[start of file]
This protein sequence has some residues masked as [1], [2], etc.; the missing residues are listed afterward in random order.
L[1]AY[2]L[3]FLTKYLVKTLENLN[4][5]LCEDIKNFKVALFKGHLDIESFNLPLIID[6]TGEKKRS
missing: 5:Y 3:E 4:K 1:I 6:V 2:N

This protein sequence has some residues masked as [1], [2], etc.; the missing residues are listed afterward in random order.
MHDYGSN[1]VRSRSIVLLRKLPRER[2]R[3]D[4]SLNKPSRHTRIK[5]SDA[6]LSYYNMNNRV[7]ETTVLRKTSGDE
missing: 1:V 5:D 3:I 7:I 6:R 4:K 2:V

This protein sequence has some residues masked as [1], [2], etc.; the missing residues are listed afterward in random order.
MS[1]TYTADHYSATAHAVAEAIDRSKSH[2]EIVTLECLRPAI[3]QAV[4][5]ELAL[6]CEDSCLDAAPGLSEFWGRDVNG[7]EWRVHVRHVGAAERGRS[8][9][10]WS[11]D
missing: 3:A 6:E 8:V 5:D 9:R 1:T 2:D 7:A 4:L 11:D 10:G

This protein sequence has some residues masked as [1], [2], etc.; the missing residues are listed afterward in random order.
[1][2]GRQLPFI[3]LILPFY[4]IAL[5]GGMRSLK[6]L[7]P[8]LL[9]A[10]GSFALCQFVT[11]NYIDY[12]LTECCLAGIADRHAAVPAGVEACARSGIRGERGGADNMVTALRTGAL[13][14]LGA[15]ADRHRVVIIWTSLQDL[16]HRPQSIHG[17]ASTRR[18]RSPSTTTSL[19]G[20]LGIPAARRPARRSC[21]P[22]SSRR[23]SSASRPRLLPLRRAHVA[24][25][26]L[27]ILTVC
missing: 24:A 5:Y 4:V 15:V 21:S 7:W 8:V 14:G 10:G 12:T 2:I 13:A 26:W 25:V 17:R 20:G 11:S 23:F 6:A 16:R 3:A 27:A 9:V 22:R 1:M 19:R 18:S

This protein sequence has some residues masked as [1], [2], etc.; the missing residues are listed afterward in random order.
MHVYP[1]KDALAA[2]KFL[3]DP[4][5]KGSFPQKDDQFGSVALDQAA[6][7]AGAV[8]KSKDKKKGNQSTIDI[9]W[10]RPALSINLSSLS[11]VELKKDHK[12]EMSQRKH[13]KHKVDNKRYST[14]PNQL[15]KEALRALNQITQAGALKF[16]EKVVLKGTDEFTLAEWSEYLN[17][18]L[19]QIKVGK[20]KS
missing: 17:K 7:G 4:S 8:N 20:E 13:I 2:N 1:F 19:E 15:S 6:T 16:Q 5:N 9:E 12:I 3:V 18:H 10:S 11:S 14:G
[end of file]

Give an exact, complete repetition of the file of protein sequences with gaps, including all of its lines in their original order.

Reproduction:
This protein sequence has some residues masked as [1], [2], etc.; the missing residues are listed afterward in random order.
L[1]AY[2]L[3]FLTKYLVKTLENLN[4][5]LCEDIKNFKVALFKGHLDIESFNLPLIID[6]TGEKKRS
missing: 5:Y 3:E 4:K 1:I 6:V 2:N

This protein sequence has some residues masked as [1], [2], etc.; the missing residues are listed afterward in random order.
MHDYGSN[1]VRSRSIVLLRKLPRER[2]R[3]D[4]SLNKPSRHTRIK[5]SDA[6]LSYYNMNNRV[7]ETTVLRKTSGDE
missing: 1:V 5:D 3:I 7:I 6:R 4:K 2:V

This protein sequence has some residues masked as [1], [2], etc.; the missing residues are listed afterward in random order.
MS[1]TYTADHYSATAHAVAEAIDRSKSH[2]EIVTLECLRPAI[3]QAV[4][5]ELAL[6]CEDSCLDAAPGLSEFWGRDVNG[7]EWRVHVRHVGAAERGRS[8][9][10]WS[11]D
missing: 3:A 6:E 8:V 5:D 9:R 1:T 2:D 7:A 4:L 11:D 10:G

This protein sequence has some residues masked as [1], [2], etc.; the missing residues are listed afterward in random order.
[1][2]GRQLPFI[3]LILPFY[4]IAL[5]GGMRSLK[6]L[7]P[8]LL[9]A[10]GSFALCQFVT[11]NYIDY[12]LTECCLAGIADRHAAVPAGVEACARSGIRGERGGADNMVTALRTGAL[13][14]LGA[15]ADRHRVVIIWTSLQDL[16]HRPQSIHG[17]ASTRR[18]RSPSTTTSL[19]G[20]LGIPAARRPARRSC[21]P[22]SSRR[23]SSASRPRLLPLRRAHVA[24][25][26]L[27]ILTVC
missing: 24:A 5:Y 4:V 15:V 21:S 7:W 8:V 14:G 10:G 12:T 2:I 13:A 26:W 25:V 17:R 20:G 11:S 23:F 6:A 16:R 3:A 27:A 9:V 22:R 1:M 19:R 18:S

This protein sequence has some residues masked as [1], [2], etc.; the missing residues are listed afterward in random order.
MHVYP[1]KDALAA[2]KFL[3]DP[4][5]KGSFPQKDDQFGSVALDQAA[6][7]AGAV[8]KSKDKKKGNQSTIDI[9]W[10]RPALSINLSSLS[11]VELKKDHK[12]EMSQRKH[13]KHKVDNKRYST[14]PNQL[15]KEALRALNQITQAGALKF[16]EKVVLKGTDEFTLAEWSEYLN[17][18]L[19]QIKVGK[20]KS
missing: 17:K 7:G 4:S 8:N 20:E 13:I 2:N 1:F 19:E 15:S 6:T 16:Q 5:N 9:E 12:I 3:V 18:H 10:S 11:S 14:G